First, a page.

The fundamentals are the same as ever. Choose your vehicle and racer (with a twist imported from 7—you can customize your vehicle's body, wheels, and glider, which will allow you to fiddle with its statistics). You race around a racetrack in a lap format, with three laps being standard. The courses are littered with item boxes, and the randomly-given items can give you either a chance to catch up, or to do even better. Just like in SMK, Super Circuit, and 7, the tracks are littered with coins that boost your top speed when collected, as well as being used to unlock car parts. Before taking 8's improvements into account (more on that in a bit), it plays a lot like a combination of the best parts of the Wii and 3DS versions. Game modes include the Grand Prix format, VS Race, Time Trials, and Battle Mode.
A car analogy seems fitting at this point. While at first glance, MK8 may look the same as prior games, the way it operates and has been tweaked under the hood are totally different. The fine people at Nintendo have taken balance into account. The bikes from MKWii return with a significant nerf; wheelies can no longer be performed. This now means that karts and bikes are much more balanced, with karts being better on straightaways, while bikes excel at turning.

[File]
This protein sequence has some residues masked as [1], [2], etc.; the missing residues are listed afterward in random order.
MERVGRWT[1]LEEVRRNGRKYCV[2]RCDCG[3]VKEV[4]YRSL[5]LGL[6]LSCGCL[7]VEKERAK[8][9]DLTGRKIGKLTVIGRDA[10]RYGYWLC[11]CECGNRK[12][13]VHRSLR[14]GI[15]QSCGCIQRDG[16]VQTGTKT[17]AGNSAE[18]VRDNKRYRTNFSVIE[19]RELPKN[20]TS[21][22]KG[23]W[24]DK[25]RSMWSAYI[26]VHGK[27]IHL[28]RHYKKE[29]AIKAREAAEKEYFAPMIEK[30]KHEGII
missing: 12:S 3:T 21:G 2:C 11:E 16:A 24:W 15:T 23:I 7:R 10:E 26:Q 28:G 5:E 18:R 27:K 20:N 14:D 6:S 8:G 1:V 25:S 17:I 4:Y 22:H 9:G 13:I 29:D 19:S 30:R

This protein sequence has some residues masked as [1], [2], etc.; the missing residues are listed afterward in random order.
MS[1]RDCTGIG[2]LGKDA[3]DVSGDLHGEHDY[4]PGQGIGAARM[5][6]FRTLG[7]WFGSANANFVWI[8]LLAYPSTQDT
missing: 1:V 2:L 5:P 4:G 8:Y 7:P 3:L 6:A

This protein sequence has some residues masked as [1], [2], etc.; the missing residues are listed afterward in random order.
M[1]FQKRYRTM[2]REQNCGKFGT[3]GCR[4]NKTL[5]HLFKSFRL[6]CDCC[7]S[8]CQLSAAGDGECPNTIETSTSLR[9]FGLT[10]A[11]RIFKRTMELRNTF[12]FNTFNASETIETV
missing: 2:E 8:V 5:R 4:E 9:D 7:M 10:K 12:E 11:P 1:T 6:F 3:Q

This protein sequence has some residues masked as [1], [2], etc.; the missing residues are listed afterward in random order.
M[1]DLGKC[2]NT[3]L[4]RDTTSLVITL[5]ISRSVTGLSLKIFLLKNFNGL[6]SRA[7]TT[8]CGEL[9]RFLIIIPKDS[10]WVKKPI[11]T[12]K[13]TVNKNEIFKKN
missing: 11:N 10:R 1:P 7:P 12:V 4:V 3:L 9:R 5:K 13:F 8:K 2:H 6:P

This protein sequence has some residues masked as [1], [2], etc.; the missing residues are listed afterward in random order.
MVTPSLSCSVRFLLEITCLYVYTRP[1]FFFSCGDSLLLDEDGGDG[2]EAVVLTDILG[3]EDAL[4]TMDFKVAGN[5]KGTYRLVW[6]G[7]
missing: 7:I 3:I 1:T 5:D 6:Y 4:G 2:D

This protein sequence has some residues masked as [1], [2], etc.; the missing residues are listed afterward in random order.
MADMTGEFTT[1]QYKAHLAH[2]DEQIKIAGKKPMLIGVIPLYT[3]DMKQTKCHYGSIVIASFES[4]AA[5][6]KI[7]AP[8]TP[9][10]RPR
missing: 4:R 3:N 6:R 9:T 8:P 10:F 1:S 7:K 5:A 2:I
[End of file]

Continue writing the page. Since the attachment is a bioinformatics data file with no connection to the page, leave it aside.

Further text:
The item system is almost entirely renovated, creating a game that is based much more on skill than the pure luck that is famously endemic of previous games. In other Mario Kart games, when you get an item, you can deploy it behind you without releasing it, and then pick up another item to add to your stock, allowing you to wield two at once. For example, players could use a set of triple bananas as a shield, then pick up another item box that would let them have a Mushroom in reserve. Now, that is impossible. You can only wield one item at once. If you have the triple bananas as a shield, you cannot pick up another item until you've used up those bananas. This adds much more strategy to the game. You'll find yourself less willing to use an item while in first place, as that will leave you totally defenseless. Some players may find themselves getting rid of any items each time they come across a box, in the hopes that the new item found within is even better.